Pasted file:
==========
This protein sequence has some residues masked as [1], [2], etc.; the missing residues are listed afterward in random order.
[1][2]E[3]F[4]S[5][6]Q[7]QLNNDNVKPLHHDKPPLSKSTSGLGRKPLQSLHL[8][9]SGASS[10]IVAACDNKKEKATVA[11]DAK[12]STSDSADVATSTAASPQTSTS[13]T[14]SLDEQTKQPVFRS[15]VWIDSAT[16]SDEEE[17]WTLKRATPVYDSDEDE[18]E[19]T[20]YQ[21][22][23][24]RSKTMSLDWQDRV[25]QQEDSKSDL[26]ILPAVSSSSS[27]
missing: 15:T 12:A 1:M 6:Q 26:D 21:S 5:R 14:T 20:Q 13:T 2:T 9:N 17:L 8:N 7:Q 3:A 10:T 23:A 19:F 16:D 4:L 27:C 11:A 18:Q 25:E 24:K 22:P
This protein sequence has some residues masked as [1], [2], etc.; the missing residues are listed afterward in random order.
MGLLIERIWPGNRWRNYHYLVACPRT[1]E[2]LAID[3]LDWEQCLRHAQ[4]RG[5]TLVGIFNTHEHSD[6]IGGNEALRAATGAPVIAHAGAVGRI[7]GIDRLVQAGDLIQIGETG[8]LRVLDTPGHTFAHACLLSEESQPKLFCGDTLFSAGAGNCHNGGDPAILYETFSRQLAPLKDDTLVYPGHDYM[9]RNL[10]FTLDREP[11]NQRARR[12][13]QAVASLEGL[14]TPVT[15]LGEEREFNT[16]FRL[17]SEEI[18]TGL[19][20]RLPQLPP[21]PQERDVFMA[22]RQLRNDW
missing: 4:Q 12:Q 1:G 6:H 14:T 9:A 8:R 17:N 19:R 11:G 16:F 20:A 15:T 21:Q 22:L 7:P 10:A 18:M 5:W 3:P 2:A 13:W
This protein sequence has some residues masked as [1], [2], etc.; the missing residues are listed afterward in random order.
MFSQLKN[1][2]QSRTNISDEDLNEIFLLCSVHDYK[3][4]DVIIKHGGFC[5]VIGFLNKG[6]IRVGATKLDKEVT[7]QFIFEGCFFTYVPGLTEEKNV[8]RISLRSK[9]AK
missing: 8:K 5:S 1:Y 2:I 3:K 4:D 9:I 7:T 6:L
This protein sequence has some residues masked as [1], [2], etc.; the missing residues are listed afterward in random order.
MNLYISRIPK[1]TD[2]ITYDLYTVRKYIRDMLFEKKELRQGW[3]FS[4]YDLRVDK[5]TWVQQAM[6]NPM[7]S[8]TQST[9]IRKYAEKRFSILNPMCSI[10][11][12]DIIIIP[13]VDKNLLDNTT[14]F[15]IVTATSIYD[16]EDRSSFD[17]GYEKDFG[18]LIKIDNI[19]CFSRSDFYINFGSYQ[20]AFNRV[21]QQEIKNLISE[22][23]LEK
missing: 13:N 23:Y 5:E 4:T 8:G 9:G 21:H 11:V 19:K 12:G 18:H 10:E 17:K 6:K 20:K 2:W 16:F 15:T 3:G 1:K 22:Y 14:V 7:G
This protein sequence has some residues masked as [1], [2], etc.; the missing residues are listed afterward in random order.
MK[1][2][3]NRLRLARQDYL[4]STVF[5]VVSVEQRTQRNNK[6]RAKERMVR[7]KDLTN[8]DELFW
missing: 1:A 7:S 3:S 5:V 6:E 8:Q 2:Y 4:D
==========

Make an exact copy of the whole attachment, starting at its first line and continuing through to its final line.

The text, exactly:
This protein sequence has some residues masked as [1], [2], etc.; the missing residues are listed afterward in random order.
[1][2]E[3]F[4]S[5][6]Q[7]QLNNDNVKPLHHDKPPLSKSTSGLGRKPLQSLHL[8][9]SGASS[10]IVAACDNKKEKATVA[11]DAK[12]STSDSADVATSTAASPQTSTS[13]T[14]SLDEQTKQPVFRS[15]VWIDSAT[16]SDEEE[17]WTLKRATPVYDSDEDE[18]E[19]T[20]YQ[21][22][23][24]RSKTMSLDWQDRV[25]QQEDSKSDL[26]ILPAVSSSSS[27]
missing: 15:T 12:A 1:M 6:Q 26:D 21:S 5:R 14:T 20:Q 13:T 2:T 9:N 17:L 8:N 7:Q 3:A 10:T 23:A 19:F 16:D 4:L 27:C 11:A 18:Q 25:E 24:K 22:P
This protein sequence has some residues masked as [1], [2], etc.; the missing residues are listed afterward in random order.
MGLLIERIWPGNRWRNYHYLVACPRT[1]E[2]LAID[3]LDWEQCLRHAQ[4]RG[5]TLVGIFNTHEHSD[6]IGGNEALRAATGAPVIAHAGAVGRI[7]GIDRLVQAGDLIQIGETG[8]LRVLDTPGHTFAHACLLSEESQPKLFCGDTLFSAGAGNCHNGGDPAILYETFSRQLAPLKDDTLVYPGHDYM[9]RNL[10]FTLDREP[11]NQRARR[12][13]QAVASLEGL[14]TPVT[15]LGEEREFNT[16]FRL[17]SEEI[18]TGL[19][20]RLPQLPP[21]PQERDVFMA[22]RQLRNDW
missing: 4:Q 12:Q 1:G 6:H 14:T 9:A 8:R 17:N 19:R 11:G 16:F 20:A 15:T 21:Q 22:L 7:P 10:A 18:M 5:W 3:P 2:A 13:W
This protein sequence has some residues masked as [1], [2], etc.; the missing residues are listed afterward in random order.
MFSQLKN[1][2]QSRTNISDEDLNEIFLLCSVHDYK[3][4]DVIIKHGGFC[5]VIGFLNKG[6]IRVGATKLDKEVT[7]QFIFEGCFFTYVPGLTEEKNV[8]RISLRSK[9]AK
missing: 8:K 5:S 1:Y 2:I 3:K 4:D 9:I 7:T 6:L
This protein sequence has some residues masked as [1], [2], etc.; the missing residues are listed afterward in random order.
MNLYISRIPK[1]TD[2]ITYDLYTVRKYIRDMLFEKKELRQGW[3]FS[4]YDLRVDK[5]TWVQQAM[6]NPM[7]S[8]TQST[9]IRKYAEKRFSILNPMCSI[10][11][12]DIIIIP[13]VDKNLLDNTT[14]F[15]IVTATSIYD[16]EDRSSFD[17]GYEKDFG[18]LIKIDNI[19]CFSRSDFYINFGSYQ[20]AFNRV[21]QQEIKNLISE[22][23]LEK
missing: 13:N 23:Y 5:E 4:T 8:G 9:G 21:H 11:V 19:K 12:G 18:H 10:E 17:K 6:K 20:K 2:W 16:F 15:T 3:G 1:K 22:Y 14:V 7:G
This protein sequence has some residues masked as [1], [2], etc.; the missing residues are listed afterward in random order.
MK[1][2][3]NRLRLARQDYL[4]STVF[5]VVSVEQRTQRNNK[6]RAKERMVR[7]KDLTN[8]DELFW
missing: 1:A 7:S 3:S 5:V 6:E 8:Q 2:Y 4:D